"We're Not Coming Out!": why the overlooked story of Romani Resistance Day still resonates in 2019

It's been 75 years since Roma and Sinti people in Auschwitz-Birkenau decided to resist an attempt on their lives. But today, Romani people across Europe are still forced to fight for their humanity

May 17, 2019
A photo of a Roma Pride rally is transposed over the Roma flag and a Romani Resistance Day graphic. Photo: PA/Prospect composite
A photo of a Roma Pride rally is transposed over the Roma flag and a Romani Resistance Day graphic. Photo: PA/Prospect composite

On May 16th, 1944, the Auschwitz-Birkenau concentration camp saw a spark. That spark set a whole continent aflame.

That day, SS Guards surrounded the Zigeunerlager, or “Gypsy Camp,” at Auschwitz II–Birkenau with machine guns, ready to liquidate the camp and murder nearly 7,000 people.

The Roma and Sinti prisoners, however, despite being engulfed by the daily reality of death in the camp, chose life. When the SS commando unit called for Roma and Sinti to leave the residential blocks, they were met with prisoners who refused to come out, barricading the doors and fashioning work tools, handcuffs, knives, and rocks into weapons.

Romani Holocaust survivor Hugo Hollenreiner recalled his father shouting, “We’re not coming out! You come in here! We’re waiting here! If you want something, you have to come inside!” The SS unit called an end to the stand-off and retreated, and the “Gypsy Camp” at Birkenau maintained their survival until August 2nd.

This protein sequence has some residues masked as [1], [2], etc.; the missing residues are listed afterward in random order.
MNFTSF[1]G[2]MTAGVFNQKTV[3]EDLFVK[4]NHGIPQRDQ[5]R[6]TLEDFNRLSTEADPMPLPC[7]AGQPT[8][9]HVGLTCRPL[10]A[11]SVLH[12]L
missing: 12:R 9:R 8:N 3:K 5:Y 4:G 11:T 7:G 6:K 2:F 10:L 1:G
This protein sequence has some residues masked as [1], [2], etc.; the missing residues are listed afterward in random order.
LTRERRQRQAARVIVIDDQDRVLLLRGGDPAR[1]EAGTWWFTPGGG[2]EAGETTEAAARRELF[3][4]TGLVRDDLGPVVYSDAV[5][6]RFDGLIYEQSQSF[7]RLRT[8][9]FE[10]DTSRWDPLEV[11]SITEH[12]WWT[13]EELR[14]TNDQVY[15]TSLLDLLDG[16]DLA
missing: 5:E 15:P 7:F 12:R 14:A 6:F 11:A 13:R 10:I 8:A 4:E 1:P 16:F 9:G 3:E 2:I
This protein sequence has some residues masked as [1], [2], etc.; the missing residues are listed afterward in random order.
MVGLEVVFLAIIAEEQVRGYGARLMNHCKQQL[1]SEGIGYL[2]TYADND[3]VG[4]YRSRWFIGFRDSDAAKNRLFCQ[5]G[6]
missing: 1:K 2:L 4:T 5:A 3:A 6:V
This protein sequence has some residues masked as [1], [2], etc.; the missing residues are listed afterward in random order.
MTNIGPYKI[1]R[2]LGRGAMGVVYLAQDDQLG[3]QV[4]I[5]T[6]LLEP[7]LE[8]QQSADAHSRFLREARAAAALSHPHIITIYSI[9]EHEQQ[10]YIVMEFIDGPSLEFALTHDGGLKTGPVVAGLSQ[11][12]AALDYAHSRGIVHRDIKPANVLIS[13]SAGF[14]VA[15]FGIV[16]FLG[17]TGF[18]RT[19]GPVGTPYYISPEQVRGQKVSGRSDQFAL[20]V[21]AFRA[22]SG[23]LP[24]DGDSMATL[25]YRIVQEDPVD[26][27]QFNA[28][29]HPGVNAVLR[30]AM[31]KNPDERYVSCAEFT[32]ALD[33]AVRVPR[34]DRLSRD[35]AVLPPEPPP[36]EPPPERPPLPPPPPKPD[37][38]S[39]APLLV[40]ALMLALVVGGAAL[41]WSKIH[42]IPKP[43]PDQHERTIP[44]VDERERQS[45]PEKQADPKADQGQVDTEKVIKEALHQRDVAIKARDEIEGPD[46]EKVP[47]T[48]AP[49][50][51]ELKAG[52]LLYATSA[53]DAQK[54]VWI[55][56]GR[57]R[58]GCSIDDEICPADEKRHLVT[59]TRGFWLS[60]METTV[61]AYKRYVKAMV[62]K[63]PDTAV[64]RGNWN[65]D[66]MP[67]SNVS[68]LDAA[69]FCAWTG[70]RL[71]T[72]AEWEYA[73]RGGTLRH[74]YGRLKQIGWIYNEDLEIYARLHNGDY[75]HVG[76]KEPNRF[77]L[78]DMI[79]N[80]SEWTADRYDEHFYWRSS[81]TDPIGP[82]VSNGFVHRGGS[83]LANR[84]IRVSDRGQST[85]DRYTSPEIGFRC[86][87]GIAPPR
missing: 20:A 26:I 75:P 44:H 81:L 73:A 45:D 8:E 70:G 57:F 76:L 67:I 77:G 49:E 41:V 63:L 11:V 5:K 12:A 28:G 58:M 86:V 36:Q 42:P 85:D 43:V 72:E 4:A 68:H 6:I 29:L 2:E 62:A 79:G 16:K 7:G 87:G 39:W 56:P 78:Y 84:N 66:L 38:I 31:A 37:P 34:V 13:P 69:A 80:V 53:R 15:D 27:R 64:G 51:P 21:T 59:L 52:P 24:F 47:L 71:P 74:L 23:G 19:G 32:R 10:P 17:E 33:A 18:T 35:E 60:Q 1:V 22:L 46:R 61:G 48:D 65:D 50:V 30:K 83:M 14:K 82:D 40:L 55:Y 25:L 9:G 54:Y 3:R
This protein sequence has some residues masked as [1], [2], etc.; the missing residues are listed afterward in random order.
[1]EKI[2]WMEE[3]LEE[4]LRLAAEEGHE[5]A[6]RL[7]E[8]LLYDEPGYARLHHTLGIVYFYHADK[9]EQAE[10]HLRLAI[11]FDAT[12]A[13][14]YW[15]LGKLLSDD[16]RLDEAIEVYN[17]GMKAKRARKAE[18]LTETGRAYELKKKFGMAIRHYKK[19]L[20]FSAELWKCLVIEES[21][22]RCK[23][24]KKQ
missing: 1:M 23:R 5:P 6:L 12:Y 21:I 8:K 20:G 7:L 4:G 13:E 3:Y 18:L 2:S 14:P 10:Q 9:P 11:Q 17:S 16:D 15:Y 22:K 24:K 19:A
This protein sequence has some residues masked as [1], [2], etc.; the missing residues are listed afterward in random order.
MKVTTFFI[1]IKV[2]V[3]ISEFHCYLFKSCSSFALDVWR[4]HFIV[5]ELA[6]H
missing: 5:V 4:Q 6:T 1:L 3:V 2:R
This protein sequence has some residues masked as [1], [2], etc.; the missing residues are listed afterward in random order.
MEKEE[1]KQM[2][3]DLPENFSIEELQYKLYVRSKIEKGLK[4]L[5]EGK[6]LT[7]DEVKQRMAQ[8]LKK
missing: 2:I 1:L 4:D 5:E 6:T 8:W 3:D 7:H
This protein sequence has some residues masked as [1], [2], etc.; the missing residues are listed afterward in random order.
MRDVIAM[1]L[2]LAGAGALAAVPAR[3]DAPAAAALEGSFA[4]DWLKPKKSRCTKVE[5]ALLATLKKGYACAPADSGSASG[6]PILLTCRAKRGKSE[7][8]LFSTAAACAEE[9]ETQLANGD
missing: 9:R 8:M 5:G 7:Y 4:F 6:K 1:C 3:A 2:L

After many of the Roma and Sinti prisoners fit for labour were moved to Auschwitz or other concentration camps, the nearly 3,000 remaining—comprised of mostly the sick, elderly, and children—were slaughtered in the gas chambers. The Roma and Sinti victims of the Holocaust have been estimated from 220,000-500,000 (with some scholars estimating upwards of 1.5 million). In some countries, like the Czech Republic, 90 per cent of the Romani population perished under the Nazi regime.

This radical act of resistance by the Roma and Sinti prisoners of Auschwitz-Birkenau became memorialized as Romani Resistance Day. This event, along with many others that have become the pulse of Romani cultural and self-preservation, stands starkly against a continued narrative that Romani people are agentless victims, objects to act violently against, a focus of pity.

As an early modern race studies scholar, I am constantly working to read against the archive for fragments of subjectivity, agency, and resistance, careful not to conflate these individual concepts. I follow scholar Alexander Weheliye’s call in his book Habeas Viscus to “[bracket] questions of agency and resistance” when it comes to people of colour, “since they obfuscate—and not in a productive way—the textures of enfleshment, that is, the modes of being which outlive the dusk of the law and the dawn of political violence”; in other words, they cannot give us the full picture when it comes to oppressed people.

Despite this desire to bracket agency and resistance from the notion of subjectivity, the nature of the early modern archive often refuses this gesture. As far as I know, the early modern English archives do not have any documents written by a Romani writer: there are court cases with interviews, a recording of Romani language as “Egyptian” in proto-ethnographic texts, but no unmediated Romani voices.

State archives and private collections, thus, only have white voices weaving tales about Gypsies. Some of these tales are romantic and outlandish, some show obvious disdain and fear, some are clearly strategic political narratives to bolster a project of the citizen. While there are quite literally thousands upon thousands of 16thand 17th century English materials on Gypsies, they tell the reader more about the white English writer’s subjectivity and identity than they do about Romani history.